Are Your Writing and Marketing Efforts Really Productive? (2 productivity strategies to keep you moving forward)

By Karen Cioffi

Sometimes the moons and stars align and information that is relevant to your life bombards your week, directing you onto paths you should take.

Well, this happened to me.

Time management is one of my ongoing struggles, as with probably most of you reading this. So, what do you do? How do you create more hours in the day? How do you accomplish all the writing and marketing tasks you must, aside from keeping up with everything else in your life?

Ah, the $25,000 question.

Productivity Strategy Number One – Keep a List and Stick to It

I found a great site (JamesWedmore.com) that offers some very useful content. Interestingly, the post I read on this site pertained to being productive. This was the fourth article I came across within a few days dealing with time management, prioritizing, and productivity.

Part of the content discussed a $25,000 lesson by public relations and efficiency expert Ivy Ledbetter Lee.

The story (true story, just not sure of the exact account) goes that Charles Schwab, steel magnate, wanted to increase his company’s efficiency, so he contacted Lee. Lee requested 15 minutes with each of Schwab’s managers. Schwab asked how much would it cost. Lee told him that after three months, if he saw productivity improvement he could send Lee whatever he thought the training was worth. Three months later, Schwab sent Lee a $25,000 check. This was back around 100 years ago.

So, the $25,000 lesson?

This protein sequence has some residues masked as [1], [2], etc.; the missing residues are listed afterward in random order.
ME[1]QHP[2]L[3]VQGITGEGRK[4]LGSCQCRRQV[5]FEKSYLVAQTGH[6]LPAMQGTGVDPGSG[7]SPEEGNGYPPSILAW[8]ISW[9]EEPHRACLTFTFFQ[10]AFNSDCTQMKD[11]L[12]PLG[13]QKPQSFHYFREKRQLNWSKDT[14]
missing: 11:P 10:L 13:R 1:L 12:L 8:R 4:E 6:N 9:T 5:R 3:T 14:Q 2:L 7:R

It’s reported that Lee said to write a list of six must-do items that each manager needed to accomplish the next day, in order of importance. Whatever wasn’t completed that day would go over onto the next day’s list of six must-do items.

According to QuotationsBook.com, Lee instructed:

Write down the most important things you have to do tomorrow. Now, number them in the order of their true importance. The first thing tomorrow morning, start working on an item Number 1, and stay with it until completed. Then take item Number 2 the same way. Then Number 3, and so on. Don't worry if you don't complete everything on the schedule. At least you will have completed the most important projects before getting to the less important ones. (2)  

Pretty simple, right?

Simple and powerful. Having a list of what you need to do gives you focus and that focus helps clear your mind, which in turn boosts productivity, allowing you to get the job done.

One thing James Wedmore said that I thought is also a good idea is to have a “brain dump” folder or notebook. If something pops into your head that you don’t want to forget, put in in the ‘brain dump file.’ This too helps keep your mind clear of clutter.

I call my ‘brain dump file’ My To Do List. If anything pops into my head, I open the file and type it in, leaving my mind free of the worry of remembering it.

Productivity Strategy Number Two – Meditate

If you make time for meditation, you’ll have more time. I read this or something like it recently, but forgot where or by who (if you know the author, please let me know, so I can give attribution). A case in point of information overload.

But, how can you have more time if you take time out of your already hectic day to meditate?

According to Laboratory of Neuro Imaging, the average person has 70,000 thoughts per day. Since there are 1,440 minutes in a day and 86,400 seconds, this means you’re having thoughts almost every second of every day. Is it any wonder many of us have trouble focusing?

Meditation is another mind clearing tool that allows the brain to take a breather. It helps create a calmer you, thus leading to a more focused and productive you.

My acupuncturist, who was a neurologist in China and has been practicing Chinese medicine for over 35 years, says that the number one thing you can do for your health is to meditate.

Give it a Shot – Incorporate these two strategies Into your writing and marketing work week.

Every Sunday, make a list of the top six must-do items for Monday. Don’t just breeze through your list of to-dos, take the time to think whether a particular item is REALLY needed. Will it move your goals forward? Will it earn you money?